Inserts all the incoming I/O requests to a First In First Out queue and implements request merging. Best used with storage devices that does not depend on mechanical movement to access data (yes, like our flash drives). Advantage here is that flash drives does not require reordering of multiple I/O requests unlike in normal hard drives.
- Serves I/O requests with least number of cpu cycles. (Battery friendly?)
- Best for flash drives since there is no seeking penalty.
- Good throughput on db systems.
- Reduction in number of cpu cycles used is proportional to drop in performance.
Instead of time slices allocation by CFQ, BFQ assigns budgets. Disk is granted to an active process until it's budget (number of sectors) expires. BFQ assigns high budgets to non-read tasks. Budget assigned to a process varies over time as a function of it's behavior.
- Believed to be very good for usb data transfer rate.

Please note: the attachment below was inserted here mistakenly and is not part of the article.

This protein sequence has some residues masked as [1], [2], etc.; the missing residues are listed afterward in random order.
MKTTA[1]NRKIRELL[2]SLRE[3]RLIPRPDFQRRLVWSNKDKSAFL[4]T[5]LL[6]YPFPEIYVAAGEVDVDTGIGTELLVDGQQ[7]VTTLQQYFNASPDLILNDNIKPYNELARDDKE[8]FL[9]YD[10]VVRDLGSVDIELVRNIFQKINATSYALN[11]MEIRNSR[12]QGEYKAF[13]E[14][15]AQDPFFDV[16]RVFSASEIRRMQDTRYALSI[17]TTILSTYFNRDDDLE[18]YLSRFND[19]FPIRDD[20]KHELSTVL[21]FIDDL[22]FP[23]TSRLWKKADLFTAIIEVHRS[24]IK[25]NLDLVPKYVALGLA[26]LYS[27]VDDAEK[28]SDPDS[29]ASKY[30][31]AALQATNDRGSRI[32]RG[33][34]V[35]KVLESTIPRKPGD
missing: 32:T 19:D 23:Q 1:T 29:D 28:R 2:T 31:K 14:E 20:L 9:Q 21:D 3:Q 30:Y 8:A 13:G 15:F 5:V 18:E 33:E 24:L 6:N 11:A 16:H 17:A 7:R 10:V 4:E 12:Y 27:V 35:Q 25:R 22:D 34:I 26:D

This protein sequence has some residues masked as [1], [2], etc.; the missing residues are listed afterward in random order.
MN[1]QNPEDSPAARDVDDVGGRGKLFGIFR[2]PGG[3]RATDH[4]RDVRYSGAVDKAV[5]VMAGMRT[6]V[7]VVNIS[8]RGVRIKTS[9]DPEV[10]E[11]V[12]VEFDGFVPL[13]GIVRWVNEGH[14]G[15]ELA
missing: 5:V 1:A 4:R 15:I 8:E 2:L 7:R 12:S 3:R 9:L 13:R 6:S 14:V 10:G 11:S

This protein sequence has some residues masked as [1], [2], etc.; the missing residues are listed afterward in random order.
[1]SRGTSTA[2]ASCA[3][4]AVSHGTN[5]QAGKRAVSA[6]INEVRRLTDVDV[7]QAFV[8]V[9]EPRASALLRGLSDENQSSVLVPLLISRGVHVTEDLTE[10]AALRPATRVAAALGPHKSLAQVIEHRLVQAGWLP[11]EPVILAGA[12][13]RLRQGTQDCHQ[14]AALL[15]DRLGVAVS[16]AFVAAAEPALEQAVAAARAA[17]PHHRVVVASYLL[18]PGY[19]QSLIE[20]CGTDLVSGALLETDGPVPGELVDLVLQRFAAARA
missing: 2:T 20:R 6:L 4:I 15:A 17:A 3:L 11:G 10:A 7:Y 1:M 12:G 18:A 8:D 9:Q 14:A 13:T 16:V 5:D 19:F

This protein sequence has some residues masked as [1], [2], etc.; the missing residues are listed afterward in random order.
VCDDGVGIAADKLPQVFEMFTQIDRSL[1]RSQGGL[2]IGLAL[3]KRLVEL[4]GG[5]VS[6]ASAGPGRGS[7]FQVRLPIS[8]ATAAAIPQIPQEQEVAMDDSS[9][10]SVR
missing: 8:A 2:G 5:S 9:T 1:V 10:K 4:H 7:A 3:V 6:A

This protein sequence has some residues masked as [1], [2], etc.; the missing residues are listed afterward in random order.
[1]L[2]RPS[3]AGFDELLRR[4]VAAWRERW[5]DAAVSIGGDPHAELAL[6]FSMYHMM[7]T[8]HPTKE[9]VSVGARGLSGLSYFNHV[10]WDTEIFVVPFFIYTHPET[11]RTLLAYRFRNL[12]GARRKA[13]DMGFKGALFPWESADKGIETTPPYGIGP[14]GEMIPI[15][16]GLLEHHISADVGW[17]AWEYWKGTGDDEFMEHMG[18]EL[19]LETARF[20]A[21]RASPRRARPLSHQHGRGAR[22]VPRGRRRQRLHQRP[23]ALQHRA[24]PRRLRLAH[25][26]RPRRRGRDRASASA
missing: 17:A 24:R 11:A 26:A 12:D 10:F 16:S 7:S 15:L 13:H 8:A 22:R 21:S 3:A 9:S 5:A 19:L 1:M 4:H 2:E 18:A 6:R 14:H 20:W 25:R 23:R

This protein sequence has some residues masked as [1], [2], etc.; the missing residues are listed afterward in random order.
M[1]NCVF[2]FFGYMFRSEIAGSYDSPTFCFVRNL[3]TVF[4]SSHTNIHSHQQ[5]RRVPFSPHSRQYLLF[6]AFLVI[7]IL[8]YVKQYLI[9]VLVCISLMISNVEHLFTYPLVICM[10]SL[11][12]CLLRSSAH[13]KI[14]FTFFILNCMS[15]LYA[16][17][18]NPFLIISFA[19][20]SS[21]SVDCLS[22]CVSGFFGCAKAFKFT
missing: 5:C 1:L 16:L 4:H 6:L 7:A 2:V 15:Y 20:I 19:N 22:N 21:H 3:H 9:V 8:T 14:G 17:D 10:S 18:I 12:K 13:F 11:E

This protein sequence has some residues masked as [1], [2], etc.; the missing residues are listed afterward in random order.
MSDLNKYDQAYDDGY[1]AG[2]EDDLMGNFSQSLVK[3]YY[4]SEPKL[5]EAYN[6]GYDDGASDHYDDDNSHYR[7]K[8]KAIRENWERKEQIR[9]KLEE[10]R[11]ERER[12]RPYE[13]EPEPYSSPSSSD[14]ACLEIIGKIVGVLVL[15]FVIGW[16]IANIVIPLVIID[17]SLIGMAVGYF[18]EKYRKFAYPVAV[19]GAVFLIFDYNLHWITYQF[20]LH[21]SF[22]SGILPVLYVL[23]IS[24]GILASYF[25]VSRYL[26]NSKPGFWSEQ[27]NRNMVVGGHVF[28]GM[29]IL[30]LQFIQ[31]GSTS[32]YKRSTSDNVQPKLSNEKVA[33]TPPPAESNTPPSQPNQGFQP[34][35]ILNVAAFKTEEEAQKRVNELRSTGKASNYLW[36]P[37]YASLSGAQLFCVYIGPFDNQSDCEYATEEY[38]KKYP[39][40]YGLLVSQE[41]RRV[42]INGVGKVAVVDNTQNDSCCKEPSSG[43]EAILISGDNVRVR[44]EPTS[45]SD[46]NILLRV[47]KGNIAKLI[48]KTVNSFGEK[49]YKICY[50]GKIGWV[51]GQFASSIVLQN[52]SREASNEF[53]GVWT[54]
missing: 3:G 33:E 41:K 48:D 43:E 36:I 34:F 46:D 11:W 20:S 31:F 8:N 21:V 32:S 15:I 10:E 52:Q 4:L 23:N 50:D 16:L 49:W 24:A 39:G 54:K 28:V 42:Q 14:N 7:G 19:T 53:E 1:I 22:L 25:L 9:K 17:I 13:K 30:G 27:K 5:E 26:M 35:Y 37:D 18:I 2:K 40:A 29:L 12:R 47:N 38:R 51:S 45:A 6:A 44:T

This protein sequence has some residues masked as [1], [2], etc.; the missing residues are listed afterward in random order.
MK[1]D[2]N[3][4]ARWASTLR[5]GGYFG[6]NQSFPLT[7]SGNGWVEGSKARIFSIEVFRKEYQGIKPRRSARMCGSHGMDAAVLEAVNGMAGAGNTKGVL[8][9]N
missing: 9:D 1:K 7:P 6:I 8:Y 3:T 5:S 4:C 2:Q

- Believed to be the best scheduler for HD video recording and video streaming (because of less jitter as compared to CFQ and others)
- Considered an accurate i/o scheduler.
- Achieves about 30% more throughput than CFQ on most workloads.
- Not the best scheduler for benchmarking.
- Higher budget assigned to a process can affect interactivity and increased latency.
Simple I/O scheduler aims to keep minimum overhead to achieve low latency to serve I/O requests. No priority quesues concepts, but only basic merging. Sio is a mix between noop & deadline. No reordering or sorting of requests.
- Simple, so reliable.
- Minimized starvation of requests.
- Slow random-read speeds on flash drives, compared to other schedulers.
- Sequential-read speeds on flash drives also not so good.
Unlike other schedulers, synchronous and asynchronous requests are not treated separately, instead a deadline is imposed for fairness. The next request to be served is based on it's distance from last request.
- May be best for benchmarking because at the peak of it's 'form' VR performs best.
- Performance fluctuation results in below-average performance at times.
- Least reliable/most unstable.
Just collecting notes and sharing..
Please let me know if there are wrong statements in this article or a copy-paste one without copyright stated.